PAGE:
AK – The Difficulty of Proving Malpractice in a Criminal Case
By Will Jordan
We spend most of our time on this blog talking about legal malpractice decisions in which the underlying matter is civil in nature, not criminal. But, it’s worth noting the difficulty a plaintiff faces when asserting legal malpractice arising from representation in a criminal case. While a plaintiff asserting a legal malpractice claim arising from representation in a civil suit must show he most likely would have been successful in the underlying case but for the attorney’s negligence, a legal malpractice claim arising from representation in a criminal case will fail unless the client is adjudged innocent of the crime charged and all lesser-included offenses. The policy behind such a strict standard is clear: “If plaintiffs engaged in the criminal conduct they are accused of, then they alone should bear full responsibility for the consequences of their acts, including imprisonment.” Thus, even when the plaintiff proves that he spent more time incarcerated than he would have if his defense attorneys had not been negligent, the “greater culpability of [his] criminal conduct still supersedes any negligence of his attorneys” and “is the legal cause of the entire period of his imprisonment.”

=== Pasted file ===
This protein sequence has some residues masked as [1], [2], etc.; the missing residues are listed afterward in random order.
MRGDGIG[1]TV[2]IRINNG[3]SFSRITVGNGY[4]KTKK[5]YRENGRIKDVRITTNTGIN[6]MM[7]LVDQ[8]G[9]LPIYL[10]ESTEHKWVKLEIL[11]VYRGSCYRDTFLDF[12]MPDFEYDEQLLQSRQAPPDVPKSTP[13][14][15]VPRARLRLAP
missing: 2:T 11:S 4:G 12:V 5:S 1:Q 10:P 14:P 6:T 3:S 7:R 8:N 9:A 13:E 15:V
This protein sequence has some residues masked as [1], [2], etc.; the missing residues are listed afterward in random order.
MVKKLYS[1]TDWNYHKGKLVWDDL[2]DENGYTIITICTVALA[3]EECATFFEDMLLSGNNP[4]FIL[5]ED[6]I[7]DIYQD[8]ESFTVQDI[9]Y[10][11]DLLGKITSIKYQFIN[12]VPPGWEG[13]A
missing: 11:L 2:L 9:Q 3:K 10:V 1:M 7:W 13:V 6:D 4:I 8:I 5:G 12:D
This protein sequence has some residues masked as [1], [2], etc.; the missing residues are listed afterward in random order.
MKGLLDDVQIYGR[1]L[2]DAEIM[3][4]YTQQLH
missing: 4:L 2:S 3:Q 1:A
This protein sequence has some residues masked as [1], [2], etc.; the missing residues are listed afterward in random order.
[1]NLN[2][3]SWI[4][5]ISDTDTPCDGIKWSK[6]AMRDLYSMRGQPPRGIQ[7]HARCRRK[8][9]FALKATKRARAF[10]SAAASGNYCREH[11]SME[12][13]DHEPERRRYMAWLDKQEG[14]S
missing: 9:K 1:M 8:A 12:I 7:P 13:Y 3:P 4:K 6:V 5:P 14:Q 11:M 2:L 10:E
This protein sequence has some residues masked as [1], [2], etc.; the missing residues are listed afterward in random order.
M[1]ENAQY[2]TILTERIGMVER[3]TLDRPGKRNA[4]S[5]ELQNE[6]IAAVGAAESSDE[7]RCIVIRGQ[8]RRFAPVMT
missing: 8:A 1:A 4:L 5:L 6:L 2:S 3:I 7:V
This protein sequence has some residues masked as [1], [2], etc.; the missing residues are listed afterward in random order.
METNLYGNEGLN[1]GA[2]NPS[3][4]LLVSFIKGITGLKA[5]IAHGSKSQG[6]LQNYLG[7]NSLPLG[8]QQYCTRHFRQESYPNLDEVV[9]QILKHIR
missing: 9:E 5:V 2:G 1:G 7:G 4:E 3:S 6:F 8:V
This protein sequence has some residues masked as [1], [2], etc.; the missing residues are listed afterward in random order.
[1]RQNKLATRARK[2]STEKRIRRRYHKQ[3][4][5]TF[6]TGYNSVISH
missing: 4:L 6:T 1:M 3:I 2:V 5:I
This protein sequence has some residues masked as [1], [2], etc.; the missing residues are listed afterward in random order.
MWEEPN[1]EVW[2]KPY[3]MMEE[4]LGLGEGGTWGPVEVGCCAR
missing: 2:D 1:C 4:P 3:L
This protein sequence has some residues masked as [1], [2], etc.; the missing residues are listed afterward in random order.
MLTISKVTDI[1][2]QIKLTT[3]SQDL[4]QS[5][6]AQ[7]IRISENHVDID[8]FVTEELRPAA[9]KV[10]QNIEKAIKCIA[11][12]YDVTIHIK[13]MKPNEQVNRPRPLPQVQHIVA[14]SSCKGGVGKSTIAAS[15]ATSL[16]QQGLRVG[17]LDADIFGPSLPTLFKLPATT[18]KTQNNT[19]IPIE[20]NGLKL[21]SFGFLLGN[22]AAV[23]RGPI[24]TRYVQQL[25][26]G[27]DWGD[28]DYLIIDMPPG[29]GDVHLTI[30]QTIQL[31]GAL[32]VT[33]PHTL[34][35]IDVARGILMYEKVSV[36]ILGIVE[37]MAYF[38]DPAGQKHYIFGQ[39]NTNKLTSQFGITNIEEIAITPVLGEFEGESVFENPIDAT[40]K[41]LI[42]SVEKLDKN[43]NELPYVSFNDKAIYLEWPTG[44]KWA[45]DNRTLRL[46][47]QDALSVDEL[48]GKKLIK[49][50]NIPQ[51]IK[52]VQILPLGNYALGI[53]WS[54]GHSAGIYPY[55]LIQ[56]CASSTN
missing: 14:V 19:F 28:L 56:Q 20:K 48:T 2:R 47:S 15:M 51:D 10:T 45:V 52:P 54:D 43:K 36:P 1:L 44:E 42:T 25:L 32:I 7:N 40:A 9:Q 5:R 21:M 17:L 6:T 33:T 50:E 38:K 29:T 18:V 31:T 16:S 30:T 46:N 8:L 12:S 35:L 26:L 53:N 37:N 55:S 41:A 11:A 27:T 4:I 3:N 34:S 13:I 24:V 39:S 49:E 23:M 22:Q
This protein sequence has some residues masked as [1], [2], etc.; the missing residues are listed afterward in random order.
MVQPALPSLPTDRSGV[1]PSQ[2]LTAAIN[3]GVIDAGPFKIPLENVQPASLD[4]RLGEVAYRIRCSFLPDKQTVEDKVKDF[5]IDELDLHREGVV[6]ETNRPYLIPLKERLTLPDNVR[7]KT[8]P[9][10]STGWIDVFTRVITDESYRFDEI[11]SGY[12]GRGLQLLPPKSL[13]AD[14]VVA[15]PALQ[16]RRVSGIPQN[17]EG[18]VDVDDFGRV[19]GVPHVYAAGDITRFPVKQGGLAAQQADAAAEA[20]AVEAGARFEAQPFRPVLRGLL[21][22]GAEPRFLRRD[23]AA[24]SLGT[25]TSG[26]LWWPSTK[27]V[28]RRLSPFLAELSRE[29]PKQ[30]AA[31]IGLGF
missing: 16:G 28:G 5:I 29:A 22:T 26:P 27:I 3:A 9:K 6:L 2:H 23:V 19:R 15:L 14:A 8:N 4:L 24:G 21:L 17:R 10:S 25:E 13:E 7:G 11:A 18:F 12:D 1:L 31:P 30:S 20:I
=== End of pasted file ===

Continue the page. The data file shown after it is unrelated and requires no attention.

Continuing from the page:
Foondle v. O’Brien, No. S-15045 (Alaska, April 3, 2015).
Read the full opinion here.